Garden orb weaver spider, as its name suggests, lives in gardens and other places outdoors. This is one of the most widespread species, but if you don’t know anything about it, here are 6 garden spider facts that you may find interesting and useful.
There Are Different Kinds of Garden Spiders
Judging by color and markings, there are three main types of insect.
Yellow and Black Garden Spider
This bug has colorful body covered in black and yellow markings. Silver hairs grown on the smaller, front section of their bodies. This species has four pairs of eyes placed in trapeziod. Females are bigger, being up to 4 cm long. Males have brown bodies that may be adorned by black stripes.
Silver Garden Spider
Arachnologists explain that in two ways:
- Spiders’ web reflects light, and flying bugs think that this is a gap among thick plants, which attracts them.
- Such web serves to alert birds and other predators, so that they did not damage it.
Banded Garden Spider
This is the most widespread insect of its kind in warm states of the USA. As you could also guess by its name, it has banded body:
Scientists have identified that in all cases this bug places its web at east-to-west parallel, and sits with its abdomen to south to get as much warm from the sun as possible. This is very important for them to have energy in the end of year.
Where Do They Live?
Garden spider is a cosmopolitan insect. It is spread globally, and can be found mostly in warm states and countries. This insect prefers living in meadows, clearings and gardens. It often arranges dwelling near adjacent sunny fields to get protection from wind. It can also be found in tall vegetation near buildings. Why so? The bug needs branches, twitches and similar things to spins its beautiful and large web that serves both home and a trap for preys.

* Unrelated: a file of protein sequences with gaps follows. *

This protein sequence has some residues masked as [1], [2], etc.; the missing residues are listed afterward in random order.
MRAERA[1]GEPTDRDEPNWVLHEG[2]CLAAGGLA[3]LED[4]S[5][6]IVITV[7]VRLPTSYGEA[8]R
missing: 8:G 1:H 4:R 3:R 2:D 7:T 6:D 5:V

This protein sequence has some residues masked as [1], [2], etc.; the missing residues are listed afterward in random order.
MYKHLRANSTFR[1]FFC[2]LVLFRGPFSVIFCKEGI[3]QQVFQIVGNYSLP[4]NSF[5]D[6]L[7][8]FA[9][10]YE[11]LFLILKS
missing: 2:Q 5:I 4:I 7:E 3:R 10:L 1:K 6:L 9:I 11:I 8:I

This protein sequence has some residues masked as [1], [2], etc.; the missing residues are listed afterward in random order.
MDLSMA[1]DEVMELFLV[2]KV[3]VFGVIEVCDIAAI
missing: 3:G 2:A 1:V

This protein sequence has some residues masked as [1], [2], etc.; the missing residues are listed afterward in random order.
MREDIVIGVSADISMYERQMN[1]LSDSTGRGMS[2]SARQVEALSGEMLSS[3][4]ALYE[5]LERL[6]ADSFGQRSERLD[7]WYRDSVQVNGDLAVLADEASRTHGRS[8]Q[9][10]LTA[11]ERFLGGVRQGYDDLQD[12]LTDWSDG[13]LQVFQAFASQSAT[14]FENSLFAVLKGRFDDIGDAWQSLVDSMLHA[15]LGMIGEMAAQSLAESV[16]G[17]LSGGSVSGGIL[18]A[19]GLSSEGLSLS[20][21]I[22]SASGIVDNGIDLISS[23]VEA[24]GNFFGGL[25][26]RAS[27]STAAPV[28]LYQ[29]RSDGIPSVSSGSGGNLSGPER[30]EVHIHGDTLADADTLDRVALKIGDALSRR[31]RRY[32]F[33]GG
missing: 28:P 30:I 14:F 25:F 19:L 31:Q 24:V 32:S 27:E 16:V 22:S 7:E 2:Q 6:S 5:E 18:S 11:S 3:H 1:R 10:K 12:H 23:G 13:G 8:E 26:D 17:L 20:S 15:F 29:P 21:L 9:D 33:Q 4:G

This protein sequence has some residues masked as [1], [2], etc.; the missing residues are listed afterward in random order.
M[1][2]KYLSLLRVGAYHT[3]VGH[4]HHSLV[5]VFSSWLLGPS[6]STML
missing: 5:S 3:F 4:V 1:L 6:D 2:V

Female garden spider usually stays on its web: “food” comes itself, there are eggs and spiderlings to care about. Males also come themselves.
Are Garden Spiders Poisonous?
Generally, this insect does not bite humans, it is not aggressive. But it may attack if being threatened or disturbed (squeezed, touched, etc.). Garden spider bites remind of bee or wasp stings. In worst cases, they hurt, and skin slightly swells. Usually, such occasions do not require medical assistance. If you have been bitten, do the following to render first aid:
- Cleanse the affected area with slightly cold tap water and soap.
- Apply antithistamine balm.
- Take a tablet of aspirin to relieve possible symptoms.
They Make Splendid Webs
The diameter of webs may reach up to 60 cm. That is done to catch prey and show predators the territory where an insect lives. What do garden spiders eat? Usually they catch grasshoppers, flies, bees and other insects. Sometimes even small vertebrates are caught (for instance, a gecko).
Male Dies After Mating
No, female doesn’t eat male garden spider after mating (although that happens if a creature is already dead). Spiders just spend a lot of time in search of a female to fertilize (which is why they have no time to eat), and die because of malnutrition and dehydration after the completion of their mission.
It Makes Cocoon of Its Prey
When someone gets caught in web, spider kills it with venom, and after 1-4 hours wraps in web cocoon. It injects digestive juices into a dead prey, and, as many other spiders do, sucks the resulting fluid.
Garden spider is another wonderful insect that astonished by both appearance and web it creates. Do not be afraid, if you meet such a guy outside: it is not fatally dangerous. You may easily live side-by-side, or just make the insects go away with the help of numerous insecticides.